Address any workplace culture issuesWhen you’re a business owner, it can be difficult to be tuned into what’s happening on the ground 100 per cent of the time and if there are any issues brewing beneath the surface, it can be easy to miss them. Whether you take a hands-on or strategic approach, it’s important that your staff know you are approachable and genuinely interested in their welfare. So checking in with your teams and addressing any issues that might arise is key; office politics have a tendency to snowball, so it’s paramount that you catch any problems from the get-go. However, if you’re heading up a fairly new business, or you’re experiencing a period of rapid growth, there are bound to be a few hiccups – so keeping an eye out and determining whether the issue will settle down over time, or whether it’s a much bigger problem is key. By showing an interest, and dealing with any morale issues or workplace tension, you’ll find that staff are positive and feel comfortable at work.
Focus on cultural fitOne of the most effective ways to avoid office politics is to make sure that you’re hiring the right people from the start. While it’s essential that you hire people with the most relevant skills and experience, it’s vital that you spend some time focusing on the cultural fit too. It’s important to consider the existing dynamics within your company, particularly if the team is still small; each new hire has to be a good cultural fit, otherwise you may end up with a disjointed working environment, where staff feel uncomfortable and gossip is rife. Think about how each new hire will work within your existing culture, and endeavour to bring on board employees who are a good fit both professionally and personally.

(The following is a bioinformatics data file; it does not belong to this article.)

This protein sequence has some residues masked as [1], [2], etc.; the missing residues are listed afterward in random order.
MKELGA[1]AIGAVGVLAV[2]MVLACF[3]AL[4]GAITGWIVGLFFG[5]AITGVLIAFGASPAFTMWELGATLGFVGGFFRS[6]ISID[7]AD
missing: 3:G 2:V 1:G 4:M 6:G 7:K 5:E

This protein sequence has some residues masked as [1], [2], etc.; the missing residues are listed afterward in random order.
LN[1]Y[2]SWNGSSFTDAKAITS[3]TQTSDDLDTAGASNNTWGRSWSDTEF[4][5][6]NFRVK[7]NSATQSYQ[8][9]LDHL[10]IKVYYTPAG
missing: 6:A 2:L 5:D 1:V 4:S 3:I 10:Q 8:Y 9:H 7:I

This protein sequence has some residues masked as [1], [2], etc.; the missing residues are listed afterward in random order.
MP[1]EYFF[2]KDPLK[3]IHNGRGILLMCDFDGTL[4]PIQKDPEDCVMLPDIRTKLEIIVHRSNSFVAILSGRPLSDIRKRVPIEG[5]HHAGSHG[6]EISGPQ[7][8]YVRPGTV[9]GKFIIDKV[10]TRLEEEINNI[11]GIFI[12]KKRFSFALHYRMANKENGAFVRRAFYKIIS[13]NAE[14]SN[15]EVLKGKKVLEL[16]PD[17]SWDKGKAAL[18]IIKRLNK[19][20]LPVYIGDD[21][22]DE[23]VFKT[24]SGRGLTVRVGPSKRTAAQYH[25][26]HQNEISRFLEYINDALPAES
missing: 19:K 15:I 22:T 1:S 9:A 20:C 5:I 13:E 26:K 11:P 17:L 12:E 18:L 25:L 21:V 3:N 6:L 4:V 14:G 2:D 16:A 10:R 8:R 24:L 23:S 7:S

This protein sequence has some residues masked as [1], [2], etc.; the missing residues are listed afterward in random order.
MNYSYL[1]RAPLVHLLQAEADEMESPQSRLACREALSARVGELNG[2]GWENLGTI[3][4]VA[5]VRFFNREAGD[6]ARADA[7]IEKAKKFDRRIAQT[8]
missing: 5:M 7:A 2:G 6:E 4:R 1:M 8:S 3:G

Encourage workplace friendshipsIt’s no secret that office politics often stem from fear, distrust and uncertainty, so it’s important you encourage team building and friendships within the workplace. Employees who genuinely care for each other on a personal level are more likely to work better together, ultimately cutting down on the gossip and politics. Taking steps to encourage socialising and bonding is key, whether this is by organising company-wide lunches or getting people together at the local pub on a Friday after work. Though there is a fine line between personal and professional relationships that should be respected, it’s important that your business has a fun and friendly culture, as this will often be a key selling point for new recruits, as well as crucial for retaining your existing staff. Office politics are notoriously difficult to navigate, and once they’re embedded into your company culture, they’re almost impossible to eliminate; so it’s best to put measures in place to help you avoid them altogether. By promoting an honest and open culture, where you’re tuned into the workplace and your staff know that they can come to you, you should find that the rumour mill stays quiet, and your employees are working in harmony. Lee Biggins is of CV-Library. Image: Shutterstock
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